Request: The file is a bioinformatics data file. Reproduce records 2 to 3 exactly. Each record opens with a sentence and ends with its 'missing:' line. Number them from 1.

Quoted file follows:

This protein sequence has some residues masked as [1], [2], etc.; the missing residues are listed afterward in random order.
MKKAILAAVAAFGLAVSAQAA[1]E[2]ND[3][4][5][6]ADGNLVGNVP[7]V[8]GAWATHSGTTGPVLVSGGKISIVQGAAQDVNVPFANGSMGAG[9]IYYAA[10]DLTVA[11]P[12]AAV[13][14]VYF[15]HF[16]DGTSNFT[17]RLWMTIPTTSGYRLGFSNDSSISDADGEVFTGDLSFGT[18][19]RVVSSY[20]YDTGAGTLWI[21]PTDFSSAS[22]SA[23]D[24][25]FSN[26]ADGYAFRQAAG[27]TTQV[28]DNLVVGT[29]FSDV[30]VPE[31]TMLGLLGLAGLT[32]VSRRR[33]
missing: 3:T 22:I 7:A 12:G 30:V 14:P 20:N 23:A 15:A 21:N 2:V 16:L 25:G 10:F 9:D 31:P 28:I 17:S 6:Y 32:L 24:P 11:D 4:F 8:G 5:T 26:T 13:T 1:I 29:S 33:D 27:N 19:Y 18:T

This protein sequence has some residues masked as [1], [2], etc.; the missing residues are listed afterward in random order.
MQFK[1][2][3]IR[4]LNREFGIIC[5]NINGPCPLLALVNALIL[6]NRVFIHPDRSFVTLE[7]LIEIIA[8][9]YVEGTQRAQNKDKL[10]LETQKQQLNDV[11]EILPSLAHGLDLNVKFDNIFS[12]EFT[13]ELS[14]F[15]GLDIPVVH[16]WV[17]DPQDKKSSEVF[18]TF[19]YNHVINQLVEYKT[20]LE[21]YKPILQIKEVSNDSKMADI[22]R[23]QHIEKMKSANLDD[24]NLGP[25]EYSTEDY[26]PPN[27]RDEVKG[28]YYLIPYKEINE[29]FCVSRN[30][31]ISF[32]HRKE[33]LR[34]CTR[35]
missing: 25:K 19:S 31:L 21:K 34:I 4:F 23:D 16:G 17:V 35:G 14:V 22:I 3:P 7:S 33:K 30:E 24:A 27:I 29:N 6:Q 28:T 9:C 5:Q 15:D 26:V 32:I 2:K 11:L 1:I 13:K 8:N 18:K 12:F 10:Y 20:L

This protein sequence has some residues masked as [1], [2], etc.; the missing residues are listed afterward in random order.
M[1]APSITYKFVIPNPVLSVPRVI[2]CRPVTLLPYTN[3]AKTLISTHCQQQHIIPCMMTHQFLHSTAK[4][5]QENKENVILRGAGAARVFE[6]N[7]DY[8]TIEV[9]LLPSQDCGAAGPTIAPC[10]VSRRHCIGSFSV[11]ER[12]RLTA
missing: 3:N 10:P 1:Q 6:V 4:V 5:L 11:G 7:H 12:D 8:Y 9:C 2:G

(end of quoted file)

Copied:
This protein sequence has some residues masked as [1], [2], etc.; the missing residues are listed afterward in random order.
MQFK[1][2][3]IR[4]LNREFGIIC[5]NINGPCPLLALVNALIL[6]NRVFIHPDRSFVTLE[7]LIEIIA[8][9]YVEGTQRAQNKDKL[10]LETQKQQLNDV[11]EILPSLAHGLDLNVKFDNIFS[12]EFT[13]ELS[14]F[15]GLDIPVVH[16]WV[17]DPQDKKSSEVF[18]TF[19]YNHVINQLVEYKT[20]LE[21]YKPILQIKEVSNDSKMADI[22]R[23]QHIEKMKSANLDD[24]NLGP[25]EYSTEDY[26]PPN[27]RDEVKG[28]YYLIPYKEINE[29]FCVSRN[30][31]ISF[32]HRKE[33]LR[34]CTR[35]
missing: 25:K 19:S 31:L 21:K 34:I 4:F 23:D 16:G 17:V 35:G 14:V 22:I 3:P 7:S 33:K 30:E 24:A 27:I 29:N 6:Q 28:T 9:C 5:Q 15:D 26:V 32:I 2:K 11:L 1:I 13:K 8:N 18:K 12:F 10:Y 20:L

This protein sequence has some residues masked as [1], [2], etc.; the missing residues are listed afterward in random order.
M[1]APSITYKFVIPNPVLSVPRVI[2]CRPVTLLPYTN[3]AKTLISTHCQQQHIIPCMMTHQFLHSTAK[4][5]QENKENVILRGAGAARVFE[6]N[7]DY[8]TIEV[9]LLPSQDCGAAGPTIAPC[10]VSRRHCIGSFSV[11]ER[12]RLTA
missing: 3:N 10:P 1:Q 6:V 4:V 5:L 11:G 7:H 12:D 8:Y 9:C 2:G